2. Just last evening in class, a male student vehemently argued with me that one of my comments was quite “problematic” and that I was basically wrong in my assessment. Not an hour and a half later in class, he began to argue for my previous point that he had so strongly advocated against, as if it was this new idea. I don’t know if it is just this particular male (but I’m sure there are others like him), but it seems that when a woman puts forth an idea, it is often problematic. However, the same exact point can be put forth by a male and it is brilliant.


  3. Now you’re catching on, Rachel! And that’s why you’ll earn only 77 cents for every dollar that guy earns. Because your ideas aren’t so good, but his ideas are teh awesumm! And it’s hard to justify those extra 23 cents he’ll get without poaching some ideas from you.

    By the way, did anyone call him on his BS? This I think is an example of what Solnit calls “a war that nearly every woman faces every day, a war within herself too, a belief in her superfluity, an invitation to silence.”


  4. From the Enlightenment, cf. the illustration in Vol. 2 of Thomas F.X. Noble, et. al., et. al., et. al., et. al., plus Kristen B. Neuschel, on p. 651 (second edition, 1998). Caption: “This illustration from Bernard de Fontenelle’s major work popularized the new science. It reveals the audience for which the work was intended. A gentleman, sitting with a lady in a formal garden, gestures to a depiction of the solar system as it was now understood; the lady is presumed to understand and to be interested in the information…” To be fair, p. 661 of the same volume does at least imply that Emilie, marquise du Chatelet, was to all intents and purposes Voltaire’s tutor on Newtonian cosmology as the translator of the Principia, while her companion “worked at his accustomed variety of writing, which also included a commentary on Newton’s work…”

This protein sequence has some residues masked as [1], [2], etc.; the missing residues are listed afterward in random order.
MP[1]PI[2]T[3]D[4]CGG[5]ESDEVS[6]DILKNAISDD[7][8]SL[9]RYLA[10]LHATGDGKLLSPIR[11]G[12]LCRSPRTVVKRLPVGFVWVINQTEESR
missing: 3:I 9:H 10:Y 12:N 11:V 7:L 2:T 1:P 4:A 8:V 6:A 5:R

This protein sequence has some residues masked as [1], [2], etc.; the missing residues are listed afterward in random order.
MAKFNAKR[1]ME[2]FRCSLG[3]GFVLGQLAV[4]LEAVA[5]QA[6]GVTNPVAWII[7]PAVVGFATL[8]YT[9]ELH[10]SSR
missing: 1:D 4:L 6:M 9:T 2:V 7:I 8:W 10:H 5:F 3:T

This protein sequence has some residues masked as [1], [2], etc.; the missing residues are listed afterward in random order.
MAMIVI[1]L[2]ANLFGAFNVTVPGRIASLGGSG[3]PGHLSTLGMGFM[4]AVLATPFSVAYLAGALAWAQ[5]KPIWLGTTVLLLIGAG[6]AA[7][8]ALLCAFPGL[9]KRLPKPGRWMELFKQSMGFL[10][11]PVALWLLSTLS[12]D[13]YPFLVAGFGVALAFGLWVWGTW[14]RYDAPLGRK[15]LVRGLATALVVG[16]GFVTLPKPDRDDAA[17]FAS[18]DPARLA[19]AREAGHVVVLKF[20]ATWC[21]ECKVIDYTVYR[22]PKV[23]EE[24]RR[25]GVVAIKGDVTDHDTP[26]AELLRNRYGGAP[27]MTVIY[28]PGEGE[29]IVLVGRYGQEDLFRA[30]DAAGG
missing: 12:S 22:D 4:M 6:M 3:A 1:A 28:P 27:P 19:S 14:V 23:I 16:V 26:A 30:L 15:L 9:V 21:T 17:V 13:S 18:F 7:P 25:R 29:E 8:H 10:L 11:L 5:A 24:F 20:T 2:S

5. Well… the first person from whom I experienced and also witnessed antifeminist and in some situations racist abuse was my father, a professor – although as regards me, this was always in the personal, not the professional arena, where (of me) he has always been supportive (except on one occasion, in which case it was nevertheless intended as support – it was abuse, but it was also him expressing pain, our family is f***ed up).

    The second person was my dissertation director. My father, in a related field, thought it might have been because he had refused to be an outside reviewer for her tenure. Had he accepted, his review would have been negative, so he declined, in part because he realized that by sending her material to him her department was trying to set her up for a negative decision. When he discovered how she was treating me he regretted not having just accepted to write her review, and not having just written a positive one. He does not understand that she is just abusive no matter what. It wouldn’t have helped.

    Then in professordom I experienced and continue to experience a significant amount of abuse, and this is now despite tenure, and it is about gender.

    To David, though, I would say that when men feel “intellectually abused” by women it is sometimes because
    they are just dealing with someone intellectually stronger and they experience this as abuse.


  6. The discussions here about gender are so one-dimensional. When women are abused, it’s because men are sexists who are afraid of strong women. If men get abused, it must be their own perception that causes this. It can’t be actual abuse. This runs completely contrary to my own experience, which seems to be not worth the time of day here because of my gender.